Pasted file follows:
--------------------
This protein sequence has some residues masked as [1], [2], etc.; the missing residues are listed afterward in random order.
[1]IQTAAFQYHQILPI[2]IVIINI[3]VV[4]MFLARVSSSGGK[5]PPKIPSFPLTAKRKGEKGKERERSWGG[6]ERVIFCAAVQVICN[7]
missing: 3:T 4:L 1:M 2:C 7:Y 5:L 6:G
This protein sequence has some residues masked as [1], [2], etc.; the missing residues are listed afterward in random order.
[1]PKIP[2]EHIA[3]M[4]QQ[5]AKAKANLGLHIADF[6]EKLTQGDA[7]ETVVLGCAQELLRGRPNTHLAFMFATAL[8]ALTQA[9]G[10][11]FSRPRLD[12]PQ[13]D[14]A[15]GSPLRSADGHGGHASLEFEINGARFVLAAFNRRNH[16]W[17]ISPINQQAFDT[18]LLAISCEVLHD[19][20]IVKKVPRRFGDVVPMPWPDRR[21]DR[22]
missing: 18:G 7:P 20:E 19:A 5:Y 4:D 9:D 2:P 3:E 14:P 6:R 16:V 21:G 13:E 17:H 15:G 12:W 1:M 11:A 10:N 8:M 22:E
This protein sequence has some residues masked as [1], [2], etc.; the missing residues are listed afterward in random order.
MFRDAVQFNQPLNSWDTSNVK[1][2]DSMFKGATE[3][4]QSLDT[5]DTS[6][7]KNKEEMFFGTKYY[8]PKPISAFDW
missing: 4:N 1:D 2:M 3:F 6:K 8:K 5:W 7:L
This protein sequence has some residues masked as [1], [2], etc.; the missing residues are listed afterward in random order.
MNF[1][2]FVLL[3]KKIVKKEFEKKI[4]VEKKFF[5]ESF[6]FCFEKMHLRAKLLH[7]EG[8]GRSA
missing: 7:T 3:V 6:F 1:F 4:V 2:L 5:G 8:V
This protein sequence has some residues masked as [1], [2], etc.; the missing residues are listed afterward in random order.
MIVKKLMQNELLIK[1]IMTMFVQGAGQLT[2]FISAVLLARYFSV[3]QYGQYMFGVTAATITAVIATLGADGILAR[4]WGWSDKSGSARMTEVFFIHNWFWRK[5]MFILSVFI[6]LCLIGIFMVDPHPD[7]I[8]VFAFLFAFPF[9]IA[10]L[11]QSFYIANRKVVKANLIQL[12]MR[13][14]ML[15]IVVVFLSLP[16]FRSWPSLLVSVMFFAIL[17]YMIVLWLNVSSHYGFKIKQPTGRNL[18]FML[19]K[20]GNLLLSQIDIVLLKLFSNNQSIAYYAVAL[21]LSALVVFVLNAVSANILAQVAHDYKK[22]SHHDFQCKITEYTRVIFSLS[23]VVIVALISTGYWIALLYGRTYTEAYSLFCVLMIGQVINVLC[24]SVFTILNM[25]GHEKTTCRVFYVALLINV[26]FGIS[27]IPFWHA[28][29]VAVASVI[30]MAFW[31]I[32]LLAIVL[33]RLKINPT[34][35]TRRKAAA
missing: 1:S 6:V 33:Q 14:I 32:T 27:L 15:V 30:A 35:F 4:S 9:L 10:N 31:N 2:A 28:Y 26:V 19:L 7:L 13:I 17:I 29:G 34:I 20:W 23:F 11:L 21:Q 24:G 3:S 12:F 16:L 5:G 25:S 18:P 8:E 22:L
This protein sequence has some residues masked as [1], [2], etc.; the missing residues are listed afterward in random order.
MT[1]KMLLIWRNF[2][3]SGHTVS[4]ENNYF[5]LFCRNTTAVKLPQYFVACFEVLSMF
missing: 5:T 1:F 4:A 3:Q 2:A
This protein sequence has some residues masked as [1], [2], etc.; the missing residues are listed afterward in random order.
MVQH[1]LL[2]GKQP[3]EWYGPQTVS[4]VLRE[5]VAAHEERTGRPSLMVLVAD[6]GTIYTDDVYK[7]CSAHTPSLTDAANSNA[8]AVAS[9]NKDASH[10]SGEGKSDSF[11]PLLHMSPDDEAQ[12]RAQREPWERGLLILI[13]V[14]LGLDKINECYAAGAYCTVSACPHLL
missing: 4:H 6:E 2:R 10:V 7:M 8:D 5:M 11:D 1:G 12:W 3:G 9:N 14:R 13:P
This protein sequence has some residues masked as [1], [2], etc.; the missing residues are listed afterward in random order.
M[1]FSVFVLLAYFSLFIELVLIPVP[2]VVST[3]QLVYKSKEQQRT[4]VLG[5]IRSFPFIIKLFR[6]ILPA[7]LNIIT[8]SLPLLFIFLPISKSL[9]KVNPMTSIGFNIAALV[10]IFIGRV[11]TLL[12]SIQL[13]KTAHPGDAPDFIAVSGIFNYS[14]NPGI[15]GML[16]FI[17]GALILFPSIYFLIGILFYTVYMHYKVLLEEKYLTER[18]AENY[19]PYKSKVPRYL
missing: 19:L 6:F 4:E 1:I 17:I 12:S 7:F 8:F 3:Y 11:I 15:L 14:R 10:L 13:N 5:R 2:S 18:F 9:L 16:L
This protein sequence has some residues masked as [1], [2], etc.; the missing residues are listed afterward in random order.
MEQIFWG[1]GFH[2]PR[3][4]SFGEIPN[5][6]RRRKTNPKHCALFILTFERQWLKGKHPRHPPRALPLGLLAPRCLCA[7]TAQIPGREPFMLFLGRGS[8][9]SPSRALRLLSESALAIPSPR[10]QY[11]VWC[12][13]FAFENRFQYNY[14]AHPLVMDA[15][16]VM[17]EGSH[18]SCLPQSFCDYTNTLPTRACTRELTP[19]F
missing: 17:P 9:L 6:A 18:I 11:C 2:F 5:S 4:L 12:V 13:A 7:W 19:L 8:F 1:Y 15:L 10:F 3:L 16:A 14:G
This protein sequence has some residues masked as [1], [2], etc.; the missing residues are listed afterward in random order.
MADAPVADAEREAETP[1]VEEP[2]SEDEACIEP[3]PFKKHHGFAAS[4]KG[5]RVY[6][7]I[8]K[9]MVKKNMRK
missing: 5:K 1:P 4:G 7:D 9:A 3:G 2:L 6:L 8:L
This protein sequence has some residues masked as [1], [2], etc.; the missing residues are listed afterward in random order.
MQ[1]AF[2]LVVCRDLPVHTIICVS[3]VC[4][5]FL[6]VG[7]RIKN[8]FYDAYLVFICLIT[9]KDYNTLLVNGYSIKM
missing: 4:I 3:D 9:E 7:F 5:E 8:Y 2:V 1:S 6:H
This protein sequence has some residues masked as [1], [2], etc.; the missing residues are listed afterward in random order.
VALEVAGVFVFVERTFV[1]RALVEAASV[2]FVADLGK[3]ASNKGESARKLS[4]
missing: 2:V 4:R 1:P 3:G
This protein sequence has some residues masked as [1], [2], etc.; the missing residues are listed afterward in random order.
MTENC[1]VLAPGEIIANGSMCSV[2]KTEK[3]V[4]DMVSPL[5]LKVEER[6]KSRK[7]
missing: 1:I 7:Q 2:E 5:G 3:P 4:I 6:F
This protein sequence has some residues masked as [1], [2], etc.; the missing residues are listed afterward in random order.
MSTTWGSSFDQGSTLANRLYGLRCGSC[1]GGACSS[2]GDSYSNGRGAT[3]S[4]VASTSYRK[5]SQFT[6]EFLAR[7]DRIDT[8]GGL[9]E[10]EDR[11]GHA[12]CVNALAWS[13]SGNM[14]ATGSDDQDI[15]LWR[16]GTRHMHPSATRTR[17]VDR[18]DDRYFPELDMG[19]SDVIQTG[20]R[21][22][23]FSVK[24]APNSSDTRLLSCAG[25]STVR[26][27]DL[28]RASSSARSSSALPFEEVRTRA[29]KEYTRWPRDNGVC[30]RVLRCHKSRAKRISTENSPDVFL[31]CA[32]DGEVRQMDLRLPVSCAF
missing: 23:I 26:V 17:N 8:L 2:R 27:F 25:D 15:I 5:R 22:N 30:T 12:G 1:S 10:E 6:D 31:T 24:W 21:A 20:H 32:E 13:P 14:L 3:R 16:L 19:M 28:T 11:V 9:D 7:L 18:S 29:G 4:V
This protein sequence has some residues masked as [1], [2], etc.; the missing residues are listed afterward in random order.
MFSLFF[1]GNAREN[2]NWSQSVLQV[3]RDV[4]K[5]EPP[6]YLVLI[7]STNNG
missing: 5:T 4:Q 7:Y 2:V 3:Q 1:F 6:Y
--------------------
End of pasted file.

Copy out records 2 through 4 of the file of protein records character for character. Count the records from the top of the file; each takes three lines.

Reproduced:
This protein sequence has some residues masked as [1], [2], etc.; the missing residues are listed afterward in random order.
[1]PKIP[2]EHIA[3]M[4]QQ[5]AKAKANLGLHIADF[6]EKLTQGDA[7]ETVVLGCAQELLRGRPNTHLAFMFATAL[8]ALTQA[9]G[10][11]FSRPRLD[12]PQ[13]D[14]A[15]GSPLRSADGHGGHASLEFEINGARFVLAAFNRRNH[16]W[17]ISPINQQAFDT[18]LLAISCEVLHD[19][20]IVKKVPRRFGDVVPMPWPDRR[21]DR[22]
missing: 18:G 7:P 20:E 19:A 5:Y 4:D 9:D 2:P 3:E 14:P 6:R 16:V 21:G 13:E 17:H 15:G 12:W 1:M 11:A 10:N 8:M 22:E
This protein sequence has some residues masked as [1], [2], etc.; the missing residues are listed afterward in random order.
MFRDAVQFNQPLNSWDTSNVK[1][2]DSMFKGATE[3][4]QSLDT[5]DTS[6][7]KNKEEMFFGTKYY[8]PKPISAFDW
missing: 4:N 1:D 2:M 3:F 6:K 8:K 5:W 7:L
This protein sequence has some residues masked as [1], [2], etc.; the missing residues are listed afterward in random order.
MNF[1][2]FVLL[3]KKIVKKEFEKKI[4]VEKKFF[5]ESF[6]FCFEKMHLRAKLLH[7]EG[8]GRSA
missing: 7:T 3:V 6:F 1:F 4:V 2:L 5:G 8:V